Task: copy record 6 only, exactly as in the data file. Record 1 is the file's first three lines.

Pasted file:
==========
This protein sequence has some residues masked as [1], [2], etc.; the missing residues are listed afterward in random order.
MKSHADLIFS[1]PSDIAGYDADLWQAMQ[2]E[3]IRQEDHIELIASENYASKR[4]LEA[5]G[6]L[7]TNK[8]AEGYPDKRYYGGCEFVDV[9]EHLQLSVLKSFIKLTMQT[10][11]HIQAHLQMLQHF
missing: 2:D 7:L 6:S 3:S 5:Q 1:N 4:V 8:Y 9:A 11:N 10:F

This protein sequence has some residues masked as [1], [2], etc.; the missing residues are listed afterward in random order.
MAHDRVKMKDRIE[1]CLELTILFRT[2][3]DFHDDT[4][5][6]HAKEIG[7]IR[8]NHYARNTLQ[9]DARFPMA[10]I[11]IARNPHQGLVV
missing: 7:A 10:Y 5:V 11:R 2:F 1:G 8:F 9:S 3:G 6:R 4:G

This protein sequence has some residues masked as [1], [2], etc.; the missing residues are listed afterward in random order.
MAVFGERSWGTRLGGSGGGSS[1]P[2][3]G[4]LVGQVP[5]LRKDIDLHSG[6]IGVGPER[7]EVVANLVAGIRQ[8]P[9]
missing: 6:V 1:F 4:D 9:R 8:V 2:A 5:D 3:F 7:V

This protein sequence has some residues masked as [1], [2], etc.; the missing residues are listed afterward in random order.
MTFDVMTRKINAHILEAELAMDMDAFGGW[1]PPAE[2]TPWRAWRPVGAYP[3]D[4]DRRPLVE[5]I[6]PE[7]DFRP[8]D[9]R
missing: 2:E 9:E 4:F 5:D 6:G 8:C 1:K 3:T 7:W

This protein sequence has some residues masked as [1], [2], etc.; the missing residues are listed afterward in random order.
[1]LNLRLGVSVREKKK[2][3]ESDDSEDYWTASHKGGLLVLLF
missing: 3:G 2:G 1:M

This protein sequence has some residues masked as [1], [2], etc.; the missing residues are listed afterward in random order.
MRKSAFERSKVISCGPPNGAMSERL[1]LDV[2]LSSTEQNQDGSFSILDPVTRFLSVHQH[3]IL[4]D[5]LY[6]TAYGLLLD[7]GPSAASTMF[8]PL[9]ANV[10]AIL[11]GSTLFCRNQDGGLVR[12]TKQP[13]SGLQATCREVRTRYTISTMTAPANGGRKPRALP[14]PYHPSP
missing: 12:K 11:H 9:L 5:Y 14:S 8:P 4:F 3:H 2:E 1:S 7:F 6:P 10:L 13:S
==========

This protein sequence has some residues masked as [1], [2], etc.; the missing residues are listed afterward in random order.
MRKSAFERSKVISCGPPNGAMSERL[1]LDV[2]LSSTEQNQDGSFSILDPVTRFLSVHQH[3]IL[4]D[5]LY[6]TAYGLLLD[7]GPSAASTMF[8]PL[9]ANV[10]AIL[11]GSTLFCRNQDGGLVR[12]TKQP[13]SGLQATCREVRTRYTISTMTAPANGGRKPRALP[14]PYHPSP
missing: 12:K 11:H 9:L 5:Y 14:S 8:P 4:F 3:H 2:E 1:S 7:F 6:P 10:L 13:S